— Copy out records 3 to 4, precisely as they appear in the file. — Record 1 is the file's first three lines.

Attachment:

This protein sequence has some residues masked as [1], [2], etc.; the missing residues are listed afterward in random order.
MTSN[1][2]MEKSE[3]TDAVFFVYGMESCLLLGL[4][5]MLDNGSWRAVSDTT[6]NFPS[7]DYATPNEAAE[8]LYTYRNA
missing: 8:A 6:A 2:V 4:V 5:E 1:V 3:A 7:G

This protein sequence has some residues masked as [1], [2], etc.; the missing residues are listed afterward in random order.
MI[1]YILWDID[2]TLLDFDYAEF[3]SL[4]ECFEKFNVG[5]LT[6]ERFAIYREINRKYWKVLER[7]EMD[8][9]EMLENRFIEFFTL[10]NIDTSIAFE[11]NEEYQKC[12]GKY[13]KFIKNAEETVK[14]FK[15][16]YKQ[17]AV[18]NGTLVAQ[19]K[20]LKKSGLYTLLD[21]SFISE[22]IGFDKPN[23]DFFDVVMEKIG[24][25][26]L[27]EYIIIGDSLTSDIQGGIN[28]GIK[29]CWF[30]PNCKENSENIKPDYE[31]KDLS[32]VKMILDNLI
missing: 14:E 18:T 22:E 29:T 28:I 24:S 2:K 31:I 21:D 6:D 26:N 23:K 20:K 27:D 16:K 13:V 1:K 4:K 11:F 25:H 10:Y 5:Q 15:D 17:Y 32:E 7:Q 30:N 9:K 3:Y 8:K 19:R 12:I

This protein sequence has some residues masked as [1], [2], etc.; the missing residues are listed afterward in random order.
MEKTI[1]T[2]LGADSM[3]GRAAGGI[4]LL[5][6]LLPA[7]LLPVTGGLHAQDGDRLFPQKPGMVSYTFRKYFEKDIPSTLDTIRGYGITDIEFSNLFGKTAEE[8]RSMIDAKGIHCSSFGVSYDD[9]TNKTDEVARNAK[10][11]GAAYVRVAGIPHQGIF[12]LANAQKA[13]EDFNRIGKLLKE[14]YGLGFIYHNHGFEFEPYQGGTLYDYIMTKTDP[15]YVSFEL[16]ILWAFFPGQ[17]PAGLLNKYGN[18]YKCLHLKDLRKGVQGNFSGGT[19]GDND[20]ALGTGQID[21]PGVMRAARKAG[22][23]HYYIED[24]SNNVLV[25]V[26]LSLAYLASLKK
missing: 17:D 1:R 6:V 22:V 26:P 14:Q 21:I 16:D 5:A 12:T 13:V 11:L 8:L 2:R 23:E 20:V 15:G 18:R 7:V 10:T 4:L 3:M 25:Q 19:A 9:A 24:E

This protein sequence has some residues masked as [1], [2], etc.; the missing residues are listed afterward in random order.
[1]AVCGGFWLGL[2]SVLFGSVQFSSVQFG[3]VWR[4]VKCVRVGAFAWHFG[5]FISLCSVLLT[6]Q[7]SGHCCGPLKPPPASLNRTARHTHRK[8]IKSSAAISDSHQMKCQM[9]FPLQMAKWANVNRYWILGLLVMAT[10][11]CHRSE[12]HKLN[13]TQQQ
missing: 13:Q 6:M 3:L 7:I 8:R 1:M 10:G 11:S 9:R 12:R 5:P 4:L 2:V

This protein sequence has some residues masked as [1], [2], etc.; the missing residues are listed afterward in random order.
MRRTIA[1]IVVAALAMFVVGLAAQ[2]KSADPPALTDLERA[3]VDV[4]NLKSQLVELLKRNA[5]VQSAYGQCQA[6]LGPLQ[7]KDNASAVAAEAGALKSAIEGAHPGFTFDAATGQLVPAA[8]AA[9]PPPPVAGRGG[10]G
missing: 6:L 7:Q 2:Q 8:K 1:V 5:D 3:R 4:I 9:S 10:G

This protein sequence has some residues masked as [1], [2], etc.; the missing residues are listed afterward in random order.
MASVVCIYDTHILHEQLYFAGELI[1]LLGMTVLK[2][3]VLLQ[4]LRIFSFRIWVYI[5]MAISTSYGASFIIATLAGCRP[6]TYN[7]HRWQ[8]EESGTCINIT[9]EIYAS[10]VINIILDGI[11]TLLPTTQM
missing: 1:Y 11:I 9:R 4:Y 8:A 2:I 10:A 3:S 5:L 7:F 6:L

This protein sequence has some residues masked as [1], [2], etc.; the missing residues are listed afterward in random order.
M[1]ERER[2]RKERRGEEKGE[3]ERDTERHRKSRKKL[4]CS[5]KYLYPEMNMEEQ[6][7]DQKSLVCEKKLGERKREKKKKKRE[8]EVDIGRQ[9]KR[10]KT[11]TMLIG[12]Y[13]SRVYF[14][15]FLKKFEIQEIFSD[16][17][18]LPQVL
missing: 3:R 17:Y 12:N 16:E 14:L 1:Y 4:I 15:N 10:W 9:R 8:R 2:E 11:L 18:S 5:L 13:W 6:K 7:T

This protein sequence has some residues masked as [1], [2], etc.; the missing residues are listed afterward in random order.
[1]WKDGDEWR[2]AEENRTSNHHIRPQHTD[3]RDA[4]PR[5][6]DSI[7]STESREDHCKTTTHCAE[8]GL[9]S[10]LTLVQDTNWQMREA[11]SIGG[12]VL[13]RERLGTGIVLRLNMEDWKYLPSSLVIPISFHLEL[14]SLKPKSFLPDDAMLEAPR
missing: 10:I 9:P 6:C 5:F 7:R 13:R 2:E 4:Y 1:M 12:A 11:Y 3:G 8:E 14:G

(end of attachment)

This protein sequence has some residues masked as [1], [2], etc.; the missing residues are listed afterward in random order.
MEKTI[1]T[2]LGADSM[3]GRAAGGI[4]LL[5][6]LLPA[7]LLPVTGGLHAQDGDRLFPQKPGMVSYTFRKYFEKDIPSTLDTIRGYGITDIEFSNLFGKTAEE[8]RSMIDAKGIHCSSFGVSYDD[9]TNKTDEVARNAK[10][11]GAAYVRVAGIPHQGIF[12]LANAQKA[13]EDFNRIGKLLKE[14]YGLGFIYHNHGFEFEPYQGGTLYDYIMTKTDP[15]YVSFEL[16]ILWAFFPGQ[17]PAGLLNKYGN[18]YKCLHLKDLRKGVQGNFSGGT[19]GDND[20]ALGTGQID[21]PGVMRAARKAG[22][23]HYYIED[24]SNNVLV[25]V[26]LSLAYLASLKK
missing: 17:D 1:R 6:V 22:V 26:P 14:Q 21:I 16:D 5:A 12:T 13:V 11:L 8:L 2:R 23:E 20:V 15:G 18:R 7:V 10:T 4:L 3:M 25:Q 19:A 9:A 24:E

This protein sequence has some residues masked as [1], [2], etc.; the missing residues are listed afterward in random order.
[1]AVCGGFWLGL[2]SVLFGSVQFSSVQFG[3]VWR[4]VKCVRVGAFAWHFG[5]FISLCSVLLT[6]Q[7]SGHCCGPLKPPPASLNRTARHTHRK[8]IKSSAAISDSHQMKCQM[9]FPLQMAKWANVNRYWILGLLVMAT[10][11]CHRSE[12]HKLN[13]TQQQ
missing: 13:Q 6:M 3:L 7:I 8:R 1:M 10:G 11:S 9:R 12:R 5:P 4:L 2:V